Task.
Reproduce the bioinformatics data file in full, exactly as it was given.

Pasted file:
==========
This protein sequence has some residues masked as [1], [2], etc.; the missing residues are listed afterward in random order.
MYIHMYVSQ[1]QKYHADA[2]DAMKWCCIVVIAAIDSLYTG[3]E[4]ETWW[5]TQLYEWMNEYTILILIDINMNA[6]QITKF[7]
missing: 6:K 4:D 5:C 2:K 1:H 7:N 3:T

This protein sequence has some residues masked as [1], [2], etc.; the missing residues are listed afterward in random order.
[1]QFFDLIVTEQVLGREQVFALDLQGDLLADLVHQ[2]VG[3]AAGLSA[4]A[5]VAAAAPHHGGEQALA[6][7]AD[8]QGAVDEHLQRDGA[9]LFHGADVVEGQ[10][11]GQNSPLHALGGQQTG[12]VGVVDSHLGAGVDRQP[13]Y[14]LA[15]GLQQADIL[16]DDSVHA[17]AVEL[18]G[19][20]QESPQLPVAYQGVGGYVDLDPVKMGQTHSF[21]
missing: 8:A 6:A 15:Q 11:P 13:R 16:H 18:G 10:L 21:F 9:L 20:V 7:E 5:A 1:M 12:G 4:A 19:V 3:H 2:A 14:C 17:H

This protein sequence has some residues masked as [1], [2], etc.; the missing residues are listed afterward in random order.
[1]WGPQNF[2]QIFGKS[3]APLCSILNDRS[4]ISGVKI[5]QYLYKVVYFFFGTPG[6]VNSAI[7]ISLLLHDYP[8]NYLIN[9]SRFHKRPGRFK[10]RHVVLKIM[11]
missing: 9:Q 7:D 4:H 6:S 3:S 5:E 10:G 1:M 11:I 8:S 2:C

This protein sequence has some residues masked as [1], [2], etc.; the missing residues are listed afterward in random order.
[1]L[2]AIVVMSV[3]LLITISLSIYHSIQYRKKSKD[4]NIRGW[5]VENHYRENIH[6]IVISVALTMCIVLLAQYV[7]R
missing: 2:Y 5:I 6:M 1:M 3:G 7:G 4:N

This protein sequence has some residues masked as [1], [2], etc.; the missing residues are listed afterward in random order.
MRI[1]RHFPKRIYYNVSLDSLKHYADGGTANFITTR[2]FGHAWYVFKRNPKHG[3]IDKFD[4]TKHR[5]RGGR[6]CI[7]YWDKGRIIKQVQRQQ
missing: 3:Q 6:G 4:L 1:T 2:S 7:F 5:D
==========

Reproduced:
This protein sequence has some residues masked as [1], [2], etc.; the missing residues are listed afterward in random order.
MYIHMYVSQ[1]QKYHADA[2]DAMKWCCIVVIAAIDSLYTG[3]E[4]ETWW[5]TQLYEWMNEYTILILIDINMNA[6]QITKF[7]
missing: 6:K 4:D 5:C 2:K 1:H 7:N 3:T

This protein sequence has some residues masked as [1], [2], etc.; the missing residues are listed afterward in random order.
[1]QFFDLIVTEQVLGREQVFALDLQGDLLADLVHQ[2]VG[3]AAGLSA[4]A[5]VAAAAPHHGGEQALA[6][7]AD[8]QGAVDEHLQRDGA[9]LFHGADVVEGQ[10][11]GQNSPLHALGGQQTG[12]VGVVDSHLGAGVDRQP[13]Y[14]LA[15]GLQQADIL[16]DDSVHA[17]AVEL[18]G[19][20]QESPQLPVAYQGVGGYVDLDPVKMGQTHSF[21]
missing: 8:A 6:A 15:Q 11:P 13:R 16:H 18:G 10:L 21:F 9:L 20:V 7:E 5:A 1:M 12:G 4:A 19:V 3:H 2:A 14:C 17:H

This protein sequence has some residues masked as [1], [2], etc.; the missing residues are listed afterward in random order.
[1]WGPQNF[2]QIFGKS[3]APLCSILNDRS[4]ISGVKI[5]QYLYKVVYFFFGTPG[6]VNSAI[7]ISLLLHDYP[8]NYLIN[9]SRFHKRPGRFK[10]RHVVLKIM[11]
missing: 9:Q 7:D 4:H 6:S 3:S 5:E 10:G 1:M 11:I 8:S 2:C

This protein sequence has some residues masked as [1], [2], etc.; the missing residues are listed afterward in random order.
[1]L[2]AIVVMSV[3]LLITISLSIYHSIQYRKKSKD[4]NIRGW[5]VENHYRENIH[6]IVISVALTMCIVLLAQYV[7]R
missing: 2:Y 5:I 6:M 1:M 3:G 7:G 4:N

This protein sequence has some residues masked as [1], [2], etc.; the missing residues are listed afterward in random order.
MRI[1]RHFPKRIYYNVSLDSLKHYADGGTANFITTR[2]FGHAWYVFKRNPKHG[3]IDKFD[4]TKHR[5]RGGR[6]CI[7]YWDKGRIIKQVQRQQ
missing: 3:Q 6:G 4:L 1:T 2:S 7:F 5:D